The Anarchy was the first civil war in post-Conquest England, enduring throughout the reign of King Stephen between 1135 and 1154. It ultimately brought about the end of the Norman dynasty and the birth of the mighty Plantagenet kings. When Henry I died having lost his only legitimate son in a shipwreck, he had caused all of his barons to swear to recognize his daughter Matilda, widow of the Holy Roman Emperor, as his heir and remarried her to Geoffrey, Count of Anjou. When she was slow to move to England on her father’s death, Henry’s favourite nephew Stephen of Blois rushed to have himself crowned, much as Henry himself had done on the death of his brother William Rufus.
Supported by his brother Henry, Bishop of Winchester, Stephen made a promising start, but Matilda would not give up her birthright and tried to hold the English barons to their oaths. The result was more than a decade of civil war that saw England split apart. Empress Matilda is often remembered as aloof and high-handed, Stephen as ineffective and indecisive. By following both sides of the dispute and seeking to understand their actions and motivations, Matthew Lewis aims to reach a more rounded understanding of this crucial period of English history and asks to what extent there really was anarchy.
cover and text via Pen & Sword
I must admit that the civil war of the 12th century is definitely not in my time period of expertise, but this book jumped out for two reasons – 1) that a kick-ass woman was trying to be a king, and 2) Matthew Lewis wrote it. I thought there was no way this book could fail.
In 1120, King Henry I lost his only legitimate male heir, William, in the disaster of the White Ship. The sole heir to the throne was being a moron, and drunkenly sank his ship off the coast of Normandy, killing hundreds. While the king had two dozen bastard children (though one bastard son also died aboard the White Ship), all Henry had to inherit his throne was William, and his older sister, Matilda. With the loss of William, Henry I had what all kings fear – the possibility to handing power to a woman.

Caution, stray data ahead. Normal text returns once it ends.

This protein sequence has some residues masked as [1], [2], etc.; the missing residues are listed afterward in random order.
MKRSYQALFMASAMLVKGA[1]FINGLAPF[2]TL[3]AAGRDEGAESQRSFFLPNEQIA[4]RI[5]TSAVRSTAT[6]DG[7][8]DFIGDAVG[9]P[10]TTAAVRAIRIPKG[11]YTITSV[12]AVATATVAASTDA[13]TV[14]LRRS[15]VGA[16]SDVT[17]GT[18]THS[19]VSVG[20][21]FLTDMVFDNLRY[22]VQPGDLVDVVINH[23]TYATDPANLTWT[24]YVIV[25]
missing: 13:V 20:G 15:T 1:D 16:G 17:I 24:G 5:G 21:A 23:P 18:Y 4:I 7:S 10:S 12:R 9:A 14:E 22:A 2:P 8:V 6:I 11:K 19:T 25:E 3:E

Matilda was married to the Holy Roman Emperor, only to have him die in 1125, when Matilda was still young. Henry moved his daughter back to Normandy, and set about making her the heir to the English throne. Matilda married Geoffrey Plantagenet of Anjou, and the nobles of England and English-controlled France swore fealty to Matilda and Geoffrey. Matilda didn’t seem to like her husband, but in 1135, when King Henry died in Normandy, she was pregnant with her third child, and ready to march on cities and put down rebellions.
Enter Stephen of Blois, Matilda’s cousin, the Count of Boulogne and new Duke of Normandy. Stephen hastily made his way to England, and claimed the English throne for himself while Matilda battled Anglo-Norman nobles. This problem of multiple claimants to the throne started The Anarchy, which would last for almost 20 years. Both Matilda and Stephen were descendants of William the Conqueror, and Stephen had the backing of the church, developed ways to raise money, and was prepared to fight the Scottish, the Welsh and Geoffrey of Anjou for Normandy. While several years of fighting had moderate success, by 1138, the tide was turning on all fronts, and supporters were withdrawing support for Stephen in favour of Matilda.
Lewis’ book tells the story from both points of view. Stephen seems to have been a well-liked man, with his wife, Queen Matilda, a powerful ally at his side. On the other side, Matilda is also a strong woman, her half-brother Robert a loyal supporter, and her husband Geoffrey a tough man. Matilda landed in England in 1139, but Stephen was hesitant to lay siege on a castle harbouring a female enemy. But he had underestimated his cousin, for Matilda, alongside Robert, was ready to fight for the throne. By 1141, Matilda had captured Stephen.